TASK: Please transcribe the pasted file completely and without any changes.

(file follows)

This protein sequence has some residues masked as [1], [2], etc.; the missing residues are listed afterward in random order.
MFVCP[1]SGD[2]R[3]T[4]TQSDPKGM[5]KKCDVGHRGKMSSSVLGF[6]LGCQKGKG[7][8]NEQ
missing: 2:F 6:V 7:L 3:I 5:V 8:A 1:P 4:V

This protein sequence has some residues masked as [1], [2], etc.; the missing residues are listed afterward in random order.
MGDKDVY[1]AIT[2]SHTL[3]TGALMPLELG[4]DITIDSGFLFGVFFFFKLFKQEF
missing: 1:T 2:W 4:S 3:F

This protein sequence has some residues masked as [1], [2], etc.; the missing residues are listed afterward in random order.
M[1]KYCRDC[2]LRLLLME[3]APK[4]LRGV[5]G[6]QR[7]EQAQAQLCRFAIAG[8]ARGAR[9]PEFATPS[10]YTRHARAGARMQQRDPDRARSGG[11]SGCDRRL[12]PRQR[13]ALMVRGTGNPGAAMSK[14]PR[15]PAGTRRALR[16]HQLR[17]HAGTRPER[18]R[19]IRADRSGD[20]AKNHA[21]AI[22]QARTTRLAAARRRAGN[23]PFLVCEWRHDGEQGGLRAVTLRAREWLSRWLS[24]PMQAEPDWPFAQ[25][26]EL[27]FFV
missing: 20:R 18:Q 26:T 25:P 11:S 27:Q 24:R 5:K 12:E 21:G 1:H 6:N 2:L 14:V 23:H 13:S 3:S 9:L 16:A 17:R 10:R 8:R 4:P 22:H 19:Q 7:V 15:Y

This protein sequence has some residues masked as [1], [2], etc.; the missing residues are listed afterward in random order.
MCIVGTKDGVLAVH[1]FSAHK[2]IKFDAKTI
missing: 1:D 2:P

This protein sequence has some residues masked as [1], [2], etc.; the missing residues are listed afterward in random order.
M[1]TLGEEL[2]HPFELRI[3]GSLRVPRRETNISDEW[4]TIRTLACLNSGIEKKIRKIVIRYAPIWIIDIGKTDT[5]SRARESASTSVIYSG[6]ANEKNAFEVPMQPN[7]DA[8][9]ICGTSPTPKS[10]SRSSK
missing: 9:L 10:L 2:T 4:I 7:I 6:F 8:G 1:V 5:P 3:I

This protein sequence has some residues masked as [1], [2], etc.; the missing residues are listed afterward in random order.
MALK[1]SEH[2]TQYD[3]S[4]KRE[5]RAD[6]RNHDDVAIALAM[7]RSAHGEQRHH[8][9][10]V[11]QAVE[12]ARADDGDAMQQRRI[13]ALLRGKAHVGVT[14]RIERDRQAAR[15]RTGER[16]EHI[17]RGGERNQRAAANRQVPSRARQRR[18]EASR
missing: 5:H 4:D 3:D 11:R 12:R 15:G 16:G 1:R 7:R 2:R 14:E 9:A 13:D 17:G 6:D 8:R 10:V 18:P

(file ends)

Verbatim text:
This protein sequence has some residues masked as [1], [2], etc.; the missing residues are listed afterward in random order.
MFVCP[1]SGD[2]R[3]T[4]TQSDPKGM[5]KKCDVGHRGKMSSSVLGF[6]LGCQKGKG[7][8]NEQ
missing: 2:F 6:V 7:L 3:I 5:V 8:A 1:P 4:V

This protein sequence has some residues masked as [1], [2], etc.; the missing residues are listed afterward in random order.
MGDKDVY[1]AIT[2]SHTL[3]TGALMPLELG[4]DITIDSGFLFGVFFFFKLFKQEF
missing: 1:T 2:W 4:S 3:F

This protein sequence has some residues masked as [1], [2], etc.; the missing residues are listed afterward in random order.
M[1]KYCRDC[2]LRLLLME[3]APK[4]LRGV[5]G[6]QR[7]EQAQAQLCRFAIAG[8]ARGAR[9]PEFATPS[10]YTRHARAGARMQQRDPDRARSGG[11]SGCDRRL[12]PRQR[13]ALMVRGTGNPGAAMSK[14]PR[15]PAGTRRALR[16]HQLR[17]HAGTRPER[18]R[19]IRADRSGD[20]AKNHA[21]AI[22]QARTTRLAAARRRAGN[23]PFLVCEWRHDGEQGGLRAVTLRAREWLSRWLS[24]PMQAEPDWPFAQ[25][26]EL[27]FFV
missing: 20:R 18:Q 26:T 25:P 11:S 27:Q 24:R 5:K 12:E 21:G 1:H 6:N 2:L 14:V 23:H 13:S 3:S 9:L 16:A 17:R 10:R 8:R 4:P 22:H 19:Q 7:V 15:Y

This protein sequence has some residues masked as [1], [2], etc.; the missing residues are listed afterward in random order.
MCIVGTKDGVLAVH[1]FSAHK[2]IKFDAKTI
missing: 1:D 2:P

This protein sequence has some residues masked as [1], [2], etc.; the missing residues are listed afterward in random order.
M[1]TLGEEL[2]HPFELRI[3]GSLRVPRRETNISDEW[4]TIRTLACLNSGIEKKIRKIVIRYAPIWIIDIGKTDT[5]SRARESASTSVIYSG[6]ANEKNAFEVPMQPN[7]DA[8][9]ICGTSPTPKS[10]SRSSK
missing: 9:L 10:L 2:T 4:I 7:I 6:F 8:G 1:V 5:P 3:I

This protein sequence has some residues masked as [1], [2], etc.; the missing residues are listed afterward in random order.
MALK[1]SEH[2]TQYD[3]S[4]KRE[5]RAD[6]RNHDDVAIALAM[7]RSAHGEQRHH[8][9][10]V[11]QAVE[12]ARADDGDAMQQRRI[13]ALLRGKAHVGVT[14]RIERDRQAAR[15]RTGER[16]EHI[17]RGGERNQRAAANRQVPSRARQRR[18]EASR
missing: 5:H 4:D 3:D 11:R 12:R 15:G 16:G 1:R 7:R 2:R 14:E 9:A 13:D 17:G 6:D 8:R 10:V 18:P